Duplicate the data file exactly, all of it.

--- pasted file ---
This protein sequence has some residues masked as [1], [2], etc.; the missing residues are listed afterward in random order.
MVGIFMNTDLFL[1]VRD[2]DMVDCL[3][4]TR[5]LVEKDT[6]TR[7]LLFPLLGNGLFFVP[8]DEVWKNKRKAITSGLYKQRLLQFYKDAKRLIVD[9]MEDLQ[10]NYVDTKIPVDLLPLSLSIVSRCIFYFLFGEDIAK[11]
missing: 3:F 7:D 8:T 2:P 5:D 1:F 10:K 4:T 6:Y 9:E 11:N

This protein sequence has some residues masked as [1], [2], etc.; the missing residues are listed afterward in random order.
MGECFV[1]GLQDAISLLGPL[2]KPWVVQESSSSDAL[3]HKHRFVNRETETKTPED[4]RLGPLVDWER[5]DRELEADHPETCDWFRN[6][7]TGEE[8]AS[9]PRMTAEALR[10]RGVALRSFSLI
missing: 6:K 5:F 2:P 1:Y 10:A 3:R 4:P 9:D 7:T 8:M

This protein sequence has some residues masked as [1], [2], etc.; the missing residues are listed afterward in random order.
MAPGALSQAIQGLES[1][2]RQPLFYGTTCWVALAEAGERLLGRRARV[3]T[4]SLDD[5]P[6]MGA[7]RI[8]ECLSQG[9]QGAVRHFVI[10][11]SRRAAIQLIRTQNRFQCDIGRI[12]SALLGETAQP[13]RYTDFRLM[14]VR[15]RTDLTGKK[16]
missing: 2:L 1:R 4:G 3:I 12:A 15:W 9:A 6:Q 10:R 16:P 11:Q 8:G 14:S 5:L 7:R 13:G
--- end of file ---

This protein sequence has some residues masked as [1], [2], etc.; the missing residues are listed afterward in random order.
MVGIFMNTDLFL[1]VRD[2]DMVDCL[3][4]TR[5]LVEKDT[6]TR[7]LLFPLLGNGLFFVP[8]DEVWKNKRKAITSGLYKQRLLQFYKDAKRLIVD[9]MEDLQ[10]NYVDTKIPVDLLPLSLSIVSRCIFYFLFGEDIAK[11]
missing: 3:F 7:D 8:T 2:P 5:D 1:F 10:K 4:T 6:Y 9:E 11:N

This protein sequence has some residues masked as [1], [2], etc.; the missing residues are listed afterward in random order.
MGECFV[1]GLQDAISLLGPL[2]KPWVVQESSSSDAL[3]HKHRFVNRETETKTPED[4]RLGPLVDWER[5]DRELEADHPETCDWFRN[6][7]TGEE[8]AS[9]PRMTAEALR[10]RGVALRSFSLI
missing: 6:K 5:F 2:P 1:Y 10:A 3:R 4:P 9:D 7:T 8:M

This protein sequence has some residues masked as [1], [2], etc.; the missing residues are listed afterward in random order.
MAPGALSQAIQGLES[1][2]RQPLFYGTTCWVALAEAGERLLGRRARV[3]T[4]SLDD[5]P[6]MGA[7]RI[8]ECLSQG[9]QGAVRHFVI[10][11]SRRAAIQLIRTQNRFQCDIGRI[12]SALLGETAQP[13]RYTDFRLM[14]VR[15]RTDLTGKK[16]
missing: 2:L 1:R 4:G 3:I 12:A 15:W 9:A 6:Q 10:R 16:P 11:Q 8:G 14:S 5:L 7:R 13:G